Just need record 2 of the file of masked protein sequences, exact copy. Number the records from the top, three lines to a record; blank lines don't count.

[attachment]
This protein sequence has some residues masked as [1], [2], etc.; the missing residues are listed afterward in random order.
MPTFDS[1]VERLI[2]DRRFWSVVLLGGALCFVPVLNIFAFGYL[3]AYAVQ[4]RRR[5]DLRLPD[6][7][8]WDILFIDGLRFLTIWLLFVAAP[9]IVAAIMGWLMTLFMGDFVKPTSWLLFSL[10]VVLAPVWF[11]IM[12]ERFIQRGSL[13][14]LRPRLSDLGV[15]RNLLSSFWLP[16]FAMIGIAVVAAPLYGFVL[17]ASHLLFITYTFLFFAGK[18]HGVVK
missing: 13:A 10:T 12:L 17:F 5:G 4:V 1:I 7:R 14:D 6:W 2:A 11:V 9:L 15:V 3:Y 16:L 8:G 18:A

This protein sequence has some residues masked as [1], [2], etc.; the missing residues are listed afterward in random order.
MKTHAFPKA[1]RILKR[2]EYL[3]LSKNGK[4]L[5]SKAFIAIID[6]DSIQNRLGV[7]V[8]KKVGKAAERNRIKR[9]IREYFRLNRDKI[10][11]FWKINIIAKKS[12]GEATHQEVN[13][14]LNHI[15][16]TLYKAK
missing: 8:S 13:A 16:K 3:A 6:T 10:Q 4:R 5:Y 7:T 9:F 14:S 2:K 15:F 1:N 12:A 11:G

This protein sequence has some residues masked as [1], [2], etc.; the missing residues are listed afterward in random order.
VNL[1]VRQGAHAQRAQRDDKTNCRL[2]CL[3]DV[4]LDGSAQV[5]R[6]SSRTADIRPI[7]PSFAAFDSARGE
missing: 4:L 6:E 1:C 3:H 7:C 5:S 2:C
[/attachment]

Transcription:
This protein sequence has some residues masked as [1], [2], etc.; the missing residues are listed afterward in random order.
MKTHAFPKA[1]RILKR[2]EYL[3]LSKNGK[4]L[5]SKAFIAIID[6]DSIQNRLGV[7]V[8]KKVGKAAERNRIKR[9]IREYFRLNRDKI[10][11]FWKINIIAKKS[12]GEATHQEVN[13][14]LNHI[15][16]TLYKAK
missing: 8:S 13:A 16:K 3:A 6:T 10:Q 4:R 5:Y 7:T 9:F 14:S 2:K 15:F 1:N 12:A 11:G